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Kenyan born academic and political commentator and writer on African and Islamic studies, Ali Al'amin Mazrui dies in the US after illness.
One of the foremost scholars of African studies, Ali Mazrui has died at the age of 81.
Mazrui, a leading pan-Africanist was a professor at the Binghamton University in New York at the time of his death. Reports say he had been ill for several months.
Mazrui was named one of the top 100 intellectual people in the world by American and British magazines.
His research in African and Islamic studies, international politics and culture and North-South relations is highly respected and referred to widely in the academic world.
Maine couple wins 15th Annual North American Wife Carrying Championship, to take home the "wife's" weight in beer and five times her weight in cash.
NEWRY, MAINE, UNITED STATES (OCTOBER 11, 2014) (SUNDAY RIVER) - Maine couple Jesse Wall and Christina Arsenault won the 15th North American Wife Carrying Championship on Saturday (October 11).
Fifty couples raced along a 278-yard (254 meter) course with the women mostly clinging upside down to the men's backs.
The race, which originated in Finland, is intended to evoke the spirit of a legendary Finnish brigand, Rosvo-Ronkainen, who made those who wanted to join his gang run through a forest carrying heavy sacks on their backs.
In the modern version, couples race along a track, tackling mud, a pool and hurdles, with the men carrying the women on their backs. According to organizers, most "wives" are volunteers.
Wall and Christina Arsenault have been competing since 2010, with two second-place results and two third-place finishes, before claiming their first North American title with a time of 1:04.10.
"It feels absolutely incredible to finally be the winners," said Wall. "As a local guy who skis Sunday River all the time-and I'm getting married here next June. So it will probably be the last time."
Wall and Arsenault took home Arsenault's weight in Shock Top beer and Johnny Appleseed cider as well as five times her weight in cash for a grand total of $482.50.
, ENGLAND, UNITED KINGDOM (OCTOBER 9, 2014) (REUTERS) - A group of dads makig plastic rockets may not seem like a radical social experiment, but the idea of classes in learning to play with your children in London is, say organisers, to curtail the impact of work on family life.
The idea is that fathers can learn more creative and educational play skills so that they can spend more time with their children.
The so-called Dad Academy was launched after recent research revealed many British fathers are struggling to maintain a healthy work-life balance.
32 per cent of dads told researchers there were many playtime activities they had never done due to being too busy with their careers.
"By the time you get home all you have enough time to do is put your son to bed and then you have the weekends but you have to do DIY, it's nice to be able to come here to learn a skill and then be able to share that with your son," said father Emmanuel Davis.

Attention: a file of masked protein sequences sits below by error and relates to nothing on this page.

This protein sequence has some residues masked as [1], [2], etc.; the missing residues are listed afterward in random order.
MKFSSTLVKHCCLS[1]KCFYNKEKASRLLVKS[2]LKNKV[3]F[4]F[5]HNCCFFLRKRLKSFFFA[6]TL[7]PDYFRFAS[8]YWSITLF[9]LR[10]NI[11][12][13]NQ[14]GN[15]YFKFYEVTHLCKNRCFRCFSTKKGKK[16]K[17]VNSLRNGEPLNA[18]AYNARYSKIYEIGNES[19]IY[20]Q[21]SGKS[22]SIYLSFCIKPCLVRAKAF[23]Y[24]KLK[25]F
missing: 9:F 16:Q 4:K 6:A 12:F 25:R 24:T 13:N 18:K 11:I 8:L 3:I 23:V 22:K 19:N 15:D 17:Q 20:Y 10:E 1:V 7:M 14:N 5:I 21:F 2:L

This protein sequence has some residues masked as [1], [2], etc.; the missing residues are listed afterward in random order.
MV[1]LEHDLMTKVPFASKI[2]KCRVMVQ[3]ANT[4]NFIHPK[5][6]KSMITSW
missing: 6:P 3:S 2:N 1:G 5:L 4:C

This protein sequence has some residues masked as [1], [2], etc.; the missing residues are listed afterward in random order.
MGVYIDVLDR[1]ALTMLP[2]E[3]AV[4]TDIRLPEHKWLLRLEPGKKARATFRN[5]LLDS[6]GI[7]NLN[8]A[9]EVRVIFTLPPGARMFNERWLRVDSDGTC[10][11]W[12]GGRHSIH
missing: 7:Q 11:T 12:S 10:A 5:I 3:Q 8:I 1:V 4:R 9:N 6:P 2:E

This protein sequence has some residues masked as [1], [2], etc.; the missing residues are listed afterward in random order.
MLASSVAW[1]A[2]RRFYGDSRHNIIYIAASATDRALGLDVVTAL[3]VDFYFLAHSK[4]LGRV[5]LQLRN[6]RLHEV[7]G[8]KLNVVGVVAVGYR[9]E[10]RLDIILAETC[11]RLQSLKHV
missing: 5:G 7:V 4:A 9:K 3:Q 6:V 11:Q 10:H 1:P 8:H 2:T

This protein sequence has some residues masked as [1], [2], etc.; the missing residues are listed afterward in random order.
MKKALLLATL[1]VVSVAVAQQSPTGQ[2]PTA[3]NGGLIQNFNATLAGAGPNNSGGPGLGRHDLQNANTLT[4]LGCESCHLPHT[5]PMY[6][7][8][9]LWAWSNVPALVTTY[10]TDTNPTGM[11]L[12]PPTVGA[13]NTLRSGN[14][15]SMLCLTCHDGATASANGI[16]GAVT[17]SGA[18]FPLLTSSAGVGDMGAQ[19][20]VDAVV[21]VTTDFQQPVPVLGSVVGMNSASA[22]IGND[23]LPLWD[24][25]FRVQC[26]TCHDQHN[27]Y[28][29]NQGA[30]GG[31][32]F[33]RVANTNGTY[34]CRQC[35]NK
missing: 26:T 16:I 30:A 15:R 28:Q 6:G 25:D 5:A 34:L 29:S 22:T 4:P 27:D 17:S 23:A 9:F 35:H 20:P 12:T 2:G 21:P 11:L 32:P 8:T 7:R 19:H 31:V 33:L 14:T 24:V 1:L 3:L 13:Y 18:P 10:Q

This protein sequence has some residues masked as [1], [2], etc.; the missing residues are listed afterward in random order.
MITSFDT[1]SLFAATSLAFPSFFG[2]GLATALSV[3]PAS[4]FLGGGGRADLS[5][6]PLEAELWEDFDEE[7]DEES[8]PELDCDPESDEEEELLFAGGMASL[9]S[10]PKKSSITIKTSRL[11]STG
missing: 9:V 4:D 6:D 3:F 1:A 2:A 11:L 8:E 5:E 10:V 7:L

"I've got a three year old girl and she will love this sort of thing, so yeah we will have fun hopefully setting it off tomorrow," said another dad Daniel Jenner.
The leader of the class, which involved making plastic rockets, was scientist and TV presenter DrYan Wong.
"The main thing that is going to be structuring your child's view of the world and their education is the attitude of their parents and I am a scientist, I like science, and I would hope to sort of give that exceitement about the natural world and pass that onto my children and I would hope other people would too," he said.
The church "marriage" of a 12-year old Norwegian girl named Thea to a 37-year-old man is staged by children's development organisation Plan International to highlight the issue of child brides around the world., NORWAY (OCTOBER 11, 2014) (REUTERS) - The church "marriage" of a 12-year old Norwegian girl named Thea to a 37-year-old man was staged on Saturday (October 11) by children's development organisation Plan International to highlight the issue of child brides around the world.
Having entered the church and gone to the altar with her husband-to-be, the staged ceremony was interrupted by "protesters" - a group of actors and volunteers, intervening on Thea's behalf and chanting "stop the wedding!" and so the nuptials never took place.
In the period leading up to the mock wedding, blonde-haired, green-eyed pre-teen Thea blogged about her feelings about her upcoming union, from her make-up and hair for the big day to having to abandon her dreams of becoming a veterinarian as she will have to leave school as soon as she is married.
Peppered with "selfies" and images from her daily life, Thea's blog covered a wide range of subjects, from her love of horses and boy band One Direction to her thoughts about having sex with her "husband" and becoming pregnant at a young age.
Thea will now go back to being a normal Norwegian 12-year-old, but organisers Plan International say that thousands of others around the world won't be so lucky.
According to Plan International, 14 million young girls are married globally every year before they reach the age of 18 - an average of 39,000 per day. The organisation says that child brides are subjected to physical and emotional violence and often become pregnant at a young age, leading to physical and mental health problems.